• On September 27, the DC Circuit Court of Appeals is hearing challengers’ arguments against the Clean Power Plan, but many power companies are not waiting for the courts to resolve the legal challenges. Instead, they are cutting carbon emissions already and accelerating the shift to clean energy. [Natural Resources Defense Council]
  • New York City is thinking big on energy storage, 100 MWh by 2020. In addition, Mayor Bill de Blasio has expanded solar power targets. He announced an expansion of targets to 1,000 MW of citywide solar capacity by 2030. That level of capacity could meet the power needs of more than 250,000 households. [Energy Matters]

For more news, please visit geoharvey – Daily News about Energy and Climate Change.

NH Groups to Deliver Petitions in Support of Energy Saving Programs

Over 1000 Signatures supporting a stronger RGGI program

CONCORD, NH – A coalition of local groups are showing their support for energy saving programs in New Hampshire called the Regional Greenhouse Gas Initiative (RGGI), the 9 state program to reduce carbon from power plants. The regional program is currently undergoing its 4 year periodic policy review with all of the participating states. There is opportunity to strengthen the carbon emissions levels during the review.

The program has successfully reduced carbon, increased energy efficiency, supported renewable energy and lowered the bills. In a recent poll, 68% of NH voters support RGGI and believe climate change is a serious problem.

The groups are delivering petitions to demonstrate support for energy savings to the New Hampshire decision makers and further encourage them to continue to improve the program. The signatures were collected over the summer and more are expected from a scheduled Town Hall meeting Wednesday night.

The groups include NH Sierra Club, Environment New Hampshire, Union of Concerned Scientists, National Wildlife Federation, Mom’s Clean Air Force, and the League of Conservation Voters.

DATE: September 27, 2016


WHERE: State House, Main Street Concord, NH

Vermont Department of Public Service Issues Draft Energy Planning Standards

Montpelier, Vermont – The Department of Public Service today released a public review draft of the energy planning determination standards and recommendations called for in Act 174, the Energy Development Improvement Act. The draft standards and recommendations, along with an overview, can be found here – The Department is due to issue final standards and recommendations by November 1. The public is encouraged to review and comment on the draft standards and recommendations through October 20. In addition, the Department will host a public hearing to present the draft standards and gather feedback in Randolph on October 11.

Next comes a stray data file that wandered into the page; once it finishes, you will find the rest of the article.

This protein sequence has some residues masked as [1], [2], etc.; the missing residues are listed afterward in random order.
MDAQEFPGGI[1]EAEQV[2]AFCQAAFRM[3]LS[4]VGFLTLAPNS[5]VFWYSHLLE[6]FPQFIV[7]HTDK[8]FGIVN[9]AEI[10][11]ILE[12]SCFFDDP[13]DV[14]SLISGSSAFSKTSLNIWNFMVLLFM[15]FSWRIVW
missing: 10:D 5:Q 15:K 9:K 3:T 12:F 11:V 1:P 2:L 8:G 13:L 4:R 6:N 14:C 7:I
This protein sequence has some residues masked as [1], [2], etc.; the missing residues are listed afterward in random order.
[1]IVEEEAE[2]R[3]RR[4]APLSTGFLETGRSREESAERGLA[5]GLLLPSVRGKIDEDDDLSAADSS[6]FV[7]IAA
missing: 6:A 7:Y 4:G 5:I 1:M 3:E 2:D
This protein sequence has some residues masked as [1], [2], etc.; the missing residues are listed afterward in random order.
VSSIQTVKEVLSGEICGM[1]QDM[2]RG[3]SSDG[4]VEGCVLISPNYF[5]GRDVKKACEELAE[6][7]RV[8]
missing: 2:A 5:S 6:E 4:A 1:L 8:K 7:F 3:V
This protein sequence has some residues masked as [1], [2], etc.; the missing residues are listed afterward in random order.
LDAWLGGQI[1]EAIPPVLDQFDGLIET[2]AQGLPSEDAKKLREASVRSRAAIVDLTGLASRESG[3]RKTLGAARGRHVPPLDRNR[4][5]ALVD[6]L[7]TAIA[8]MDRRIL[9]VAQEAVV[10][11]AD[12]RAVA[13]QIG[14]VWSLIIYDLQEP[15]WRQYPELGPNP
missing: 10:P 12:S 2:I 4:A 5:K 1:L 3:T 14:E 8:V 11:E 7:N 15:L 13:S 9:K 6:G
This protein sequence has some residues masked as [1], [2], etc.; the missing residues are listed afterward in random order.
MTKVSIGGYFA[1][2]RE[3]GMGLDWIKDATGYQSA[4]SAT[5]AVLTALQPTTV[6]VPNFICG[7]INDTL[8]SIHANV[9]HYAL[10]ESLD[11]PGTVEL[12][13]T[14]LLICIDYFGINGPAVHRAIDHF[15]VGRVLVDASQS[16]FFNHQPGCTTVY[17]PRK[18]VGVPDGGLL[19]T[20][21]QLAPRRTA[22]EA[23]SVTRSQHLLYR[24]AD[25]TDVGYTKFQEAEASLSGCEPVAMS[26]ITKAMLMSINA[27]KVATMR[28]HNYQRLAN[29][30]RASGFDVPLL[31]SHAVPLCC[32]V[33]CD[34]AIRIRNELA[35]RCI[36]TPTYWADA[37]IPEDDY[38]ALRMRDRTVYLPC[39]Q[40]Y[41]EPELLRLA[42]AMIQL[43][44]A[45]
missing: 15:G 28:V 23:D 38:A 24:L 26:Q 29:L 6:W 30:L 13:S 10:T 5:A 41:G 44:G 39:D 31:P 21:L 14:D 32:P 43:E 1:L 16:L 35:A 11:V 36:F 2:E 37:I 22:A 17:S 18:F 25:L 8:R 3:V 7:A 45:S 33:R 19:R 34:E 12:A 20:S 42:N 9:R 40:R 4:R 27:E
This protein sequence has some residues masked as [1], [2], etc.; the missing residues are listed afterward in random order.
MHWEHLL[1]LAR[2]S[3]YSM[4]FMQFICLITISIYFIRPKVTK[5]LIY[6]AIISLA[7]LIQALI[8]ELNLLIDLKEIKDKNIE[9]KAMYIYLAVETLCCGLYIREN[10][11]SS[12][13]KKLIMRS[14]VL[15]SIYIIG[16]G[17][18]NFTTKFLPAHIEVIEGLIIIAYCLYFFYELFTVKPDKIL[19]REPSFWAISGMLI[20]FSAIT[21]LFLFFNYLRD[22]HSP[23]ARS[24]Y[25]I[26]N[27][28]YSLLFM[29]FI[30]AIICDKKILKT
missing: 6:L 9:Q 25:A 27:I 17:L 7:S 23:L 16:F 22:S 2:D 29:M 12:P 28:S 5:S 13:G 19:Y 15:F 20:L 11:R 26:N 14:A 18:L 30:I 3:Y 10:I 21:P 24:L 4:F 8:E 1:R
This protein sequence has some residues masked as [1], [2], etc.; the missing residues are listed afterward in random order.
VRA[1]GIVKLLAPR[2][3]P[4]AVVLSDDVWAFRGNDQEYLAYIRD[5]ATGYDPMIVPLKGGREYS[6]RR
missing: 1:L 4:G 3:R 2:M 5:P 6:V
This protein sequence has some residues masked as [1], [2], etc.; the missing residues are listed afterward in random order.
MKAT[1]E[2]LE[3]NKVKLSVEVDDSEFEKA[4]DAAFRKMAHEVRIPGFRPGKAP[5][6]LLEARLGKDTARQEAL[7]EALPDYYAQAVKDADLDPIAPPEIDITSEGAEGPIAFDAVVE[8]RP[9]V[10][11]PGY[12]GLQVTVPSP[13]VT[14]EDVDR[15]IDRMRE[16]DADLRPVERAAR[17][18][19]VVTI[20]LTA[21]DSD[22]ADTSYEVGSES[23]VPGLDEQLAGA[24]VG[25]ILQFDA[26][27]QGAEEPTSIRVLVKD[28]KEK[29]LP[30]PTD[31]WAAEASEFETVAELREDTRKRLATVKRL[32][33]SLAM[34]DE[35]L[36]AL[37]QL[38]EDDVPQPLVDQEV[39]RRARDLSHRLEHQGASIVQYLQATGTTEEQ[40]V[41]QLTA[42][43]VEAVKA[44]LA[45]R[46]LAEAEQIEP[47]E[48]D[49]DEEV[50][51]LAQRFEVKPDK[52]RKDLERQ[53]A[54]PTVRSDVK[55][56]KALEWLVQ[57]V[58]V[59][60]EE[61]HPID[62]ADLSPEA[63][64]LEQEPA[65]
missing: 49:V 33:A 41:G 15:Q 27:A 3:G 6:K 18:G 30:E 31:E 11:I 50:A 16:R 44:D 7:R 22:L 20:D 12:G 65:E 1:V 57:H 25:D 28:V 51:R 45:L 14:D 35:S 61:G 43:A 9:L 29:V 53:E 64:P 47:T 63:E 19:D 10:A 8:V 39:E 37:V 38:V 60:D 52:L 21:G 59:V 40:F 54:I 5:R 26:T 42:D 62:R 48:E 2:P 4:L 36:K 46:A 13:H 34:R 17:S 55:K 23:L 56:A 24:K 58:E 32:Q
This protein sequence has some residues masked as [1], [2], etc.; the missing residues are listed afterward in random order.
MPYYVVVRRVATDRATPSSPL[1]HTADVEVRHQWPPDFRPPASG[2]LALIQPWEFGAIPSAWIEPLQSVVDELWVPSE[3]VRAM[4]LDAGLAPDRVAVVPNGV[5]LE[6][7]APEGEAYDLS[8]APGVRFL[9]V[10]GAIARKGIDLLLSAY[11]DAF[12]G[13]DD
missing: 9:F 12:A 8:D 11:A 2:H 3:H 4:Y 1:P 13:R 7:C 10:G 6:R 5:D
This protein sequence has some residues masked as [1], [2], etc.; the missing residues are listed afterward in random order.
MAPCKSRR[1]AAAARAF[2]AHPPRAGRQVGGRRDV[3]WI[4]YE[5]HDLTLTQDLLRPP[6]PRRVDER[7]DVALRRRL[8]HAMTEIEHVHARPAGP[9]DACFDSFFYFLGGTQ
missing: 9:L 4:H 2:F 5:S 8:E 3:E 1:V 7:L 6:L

Once finalized, these standards and recommendations will be used by the Department and regional planning commissions to make determinations as to whether regional and municipal plans are consistent with state energy policy. Plans that receive an affirmative determination will receive substantial deference for their land conservation measures and specific policies when the Public Service Board considers orderly development in its review of siting applications. Act 174 details a set of planning requirements to receive a determination, including consistency with Vermont’s energy and climate goals and the inclusion of energy analysis across the building, transportation, and electrical sectors.

The draft standards published today consist of a checklist of required analyses, goals, and actions. The Department hopes that this checklist approach will enable municipal and regional planners to conduct planning with a determination of energy compliance in mind.
Act 174 establishes three pathways for a plan to receive a determination of energy compliance: 1) regional plans will be evaluated by the Department; 2) once their region’s plan has received an affirmative determination, municipal plans will be evaluated by their regional commission; and 3) until July 1, 2018, a municipality in a region that has not received a determination may apply to the Department for evaluation.

“Achieving Vermont’s renewable energy and greenhouse gas reduction goals is going to require an all-hands-on-deck approach at the local, regional, and statewide level,” noted Department of Public Service Deputy Commissioner Jon Copans. “We are hopeful that these standards and the planning process envisioned in Act 174 will inspire Vermonters to work collaboratively at the local level to plan for the energy transformation necessary to continue to make progress towards our goals.”

“In many ways, the constructive conversations we have had with interested stakeholders as we worked on these standards mirror the dialogue we believe will happen at the local and regional level as we all do our part to fight climate change and achieve greater energy independence,” continued Copans. “I want to thank the hundreds of interested Vermonters who have engaged with the Department as we worked to craft this initial draft of the standards, and encourage all to remain involved and share feedback as we continue to make improvements.”